Supposedly used by the body guard of Henry VIII, it was basically a wooden shield with a hole for a pistol to stick through.
With teeth on the sides meant for catching opponents swords, one flick of the wrist was enough to split them in half.
Spring Loaded Triple Dagger
Used by fencers in the middle ages, when a button was pressed, two extra blades would flip out.
Sometimes called the holy water sprinkler, this referred to a series of spiked weapons that were often used by peasants…although there were upscale versions as well.
Able to launch things over half a mile, the advent of these super powered catapults made castles slightly less appealing.
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On the topic of trebuchets, some of the most popular ammunition included dead animals carcasses. They would be used to spread disease behind castle walls.
With blades coming out of each wheel, it was used to slice through enemy lines cutting their troops in half.
A weapon used by African tribesman, it was often thrown in a manner similar to a boomerang.
With the ability to shoot accurately up to half a kilometer this oversized crossbow was sometimes deemed an unfair weapon.
Basically a medieval spike strip, caltrops were used to slow the advance of enemy cavalry.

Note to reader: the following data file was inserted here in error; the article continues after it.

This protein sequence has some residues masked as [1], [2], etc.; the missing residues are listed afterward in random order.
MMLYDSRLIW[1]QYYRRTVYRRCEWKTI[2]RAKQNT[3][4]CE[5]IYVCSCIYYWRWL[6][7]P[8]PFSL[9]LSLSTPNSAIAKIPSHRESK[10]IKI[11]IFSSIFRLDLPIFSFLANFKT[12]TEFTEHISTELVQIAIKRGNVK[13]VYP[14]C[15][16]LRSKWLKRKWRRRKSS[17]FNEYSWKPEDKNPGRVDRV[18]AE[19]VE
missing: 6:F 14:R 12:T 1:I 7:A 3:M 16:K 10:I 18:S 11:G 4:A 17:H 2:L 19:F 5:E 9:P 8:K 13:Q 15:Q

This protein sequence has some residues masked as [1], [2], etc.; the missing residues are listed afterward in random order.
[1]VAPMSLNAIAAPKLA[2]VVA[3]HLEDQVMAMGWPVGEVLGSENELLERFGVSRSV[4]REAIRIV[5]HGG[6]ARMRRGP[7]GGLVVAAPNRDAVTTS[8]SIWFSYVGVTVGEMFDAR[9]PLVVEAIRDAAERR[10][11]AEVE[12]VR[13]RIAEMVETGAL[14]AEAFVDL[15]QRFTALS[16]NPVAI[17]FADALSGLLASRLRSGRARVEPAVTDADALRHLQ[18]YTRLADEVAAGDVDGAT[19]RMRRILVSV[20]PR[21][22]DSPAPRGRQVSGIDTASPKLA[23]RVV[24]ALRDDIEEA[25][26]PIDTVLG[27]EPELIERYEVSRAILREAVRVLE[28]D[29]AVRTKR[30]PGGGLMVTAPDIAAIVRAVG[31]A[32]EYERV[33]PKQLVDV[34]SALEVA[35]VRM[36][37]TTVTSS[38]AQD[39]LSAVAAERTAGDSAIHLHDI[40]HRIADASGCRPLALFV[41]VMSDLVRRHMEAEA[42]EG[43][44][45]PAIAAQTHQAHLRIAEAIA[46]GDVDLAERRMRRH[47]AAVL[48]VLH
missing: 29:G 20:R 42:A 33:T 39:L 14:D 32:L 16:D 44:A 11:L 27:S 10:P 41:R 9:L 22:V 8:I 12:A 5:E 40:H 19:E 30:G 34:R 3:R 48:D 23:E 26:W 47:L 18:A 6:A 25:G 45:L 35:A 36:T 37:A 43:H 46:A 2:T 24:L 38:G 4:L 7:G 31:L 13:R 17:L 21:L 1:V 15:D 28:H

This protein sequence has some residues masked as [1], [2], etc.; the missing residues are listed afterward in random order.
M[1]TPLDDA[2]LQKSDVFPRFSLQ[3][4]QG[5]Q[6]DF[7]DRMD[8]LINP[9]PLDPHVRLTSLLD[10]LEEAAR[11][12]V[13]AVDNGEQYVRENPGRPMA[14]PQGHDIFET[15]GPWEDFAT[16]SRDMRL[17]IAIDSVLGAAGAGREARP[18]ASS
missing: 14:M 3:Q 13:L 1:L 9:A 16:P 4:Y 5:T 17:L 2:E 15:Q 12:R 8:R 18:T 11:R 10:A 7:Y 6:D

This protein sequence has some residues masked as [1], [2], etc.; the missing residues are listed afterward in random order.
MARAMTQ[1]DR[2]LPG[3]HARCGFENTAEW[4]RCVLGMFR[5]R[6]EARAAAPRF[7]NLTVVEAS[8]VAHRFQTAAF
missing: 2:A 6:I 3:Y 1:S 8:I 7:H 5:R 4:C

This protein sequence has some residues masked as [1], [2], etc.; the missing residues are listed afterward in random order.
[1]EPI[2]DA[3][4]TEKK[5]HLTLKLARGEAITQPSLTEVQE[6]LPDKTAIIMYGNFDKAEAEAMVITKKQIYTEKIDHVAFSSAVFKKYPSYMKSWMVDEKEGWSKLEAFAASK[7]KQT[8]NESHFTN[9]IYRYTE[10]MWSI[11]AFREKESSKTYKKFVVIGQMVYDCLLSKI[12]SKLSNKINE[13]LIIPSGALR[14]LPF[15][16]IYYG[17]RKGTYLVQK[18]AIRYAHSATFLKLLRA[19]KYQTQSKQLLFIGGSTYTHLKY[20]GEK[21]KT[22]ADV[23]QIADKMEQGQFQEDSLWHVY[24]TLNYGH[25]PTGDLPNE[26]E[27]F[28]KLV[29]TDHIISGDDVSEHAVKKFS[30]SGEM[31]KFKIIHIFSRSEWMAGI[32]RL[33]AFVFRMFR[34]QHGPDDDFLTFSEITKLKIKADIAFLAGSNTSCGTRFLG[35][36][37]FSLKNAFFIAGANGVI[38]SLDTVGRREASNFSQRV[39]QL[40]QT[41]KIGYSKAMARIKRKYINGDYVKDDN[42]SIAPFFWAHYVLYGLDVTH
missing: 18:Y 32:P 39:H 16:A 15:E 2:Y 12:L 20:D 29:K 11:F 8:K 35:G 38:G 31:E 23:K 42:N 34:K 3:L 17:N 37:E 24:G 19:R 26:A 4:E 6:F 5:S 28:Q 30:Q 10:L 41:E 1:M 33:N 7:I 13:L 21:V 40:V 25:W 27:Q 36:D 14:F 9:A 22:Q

Before they were turned into massive cannons they were used by medieval horseman as a sort of rifle.
Although even today no one knows what it was made of, this referred to any incendiary material shot from the side of a ship that continued to burn on the surface of the water.
Given that invaders often tried scaling castle walls, defenders came up with recipes of their own. If oil wasn’t available, water would suffice.
Although they were bad for close range combat, a group of pikeman together could pierce through enemy infantry and cavalry fairly easily.
Sometimes six feet long, these bows required a lot of strength to pull and were often used to launch multiple arrows at once.
Often used by knights and cavalry, broadswords could slice off an enemy’s limbs effortlessly.
With the advent of chain mail and other types of armor, swords gave way to hammers and other blunt force type weapons.
Still used by police today, battering rams were medieval siege weapons that started out as huge logs used by a large group of people to literally ram a door down…oftentimes with boiling oil being poured on their heads.
It’s basically a suicidally explosive fireship.
Typically used to pull people down from horseback it was often used to capture royals for a ransom.
Claw of Archimedes
Designed to protect the Carthaginian city of Syracuse, whenever a Roman ship got too close it would lift it up and tip it over.
While Europe was busy stabbing, slicing, and beating itself to death; the Japanese preferred small, silent and extremely lethal forms of inflicting injury.
Although they may not seem that impressive, having a dozen flaming arrows come flying your way does not make for a fun day.
You’re probably wondering, “Why am I looking at a picture of a river and a castle? Where are the dead bodies?” Well, that’s where they put them…into the river. Rather than climbing over the castle walls, enemies would just dump diseases into the water supply.
Basically the swiss army knife of medieval weapons, it had numerous little blades, serrations, and other dangerous outcroppings attached to it.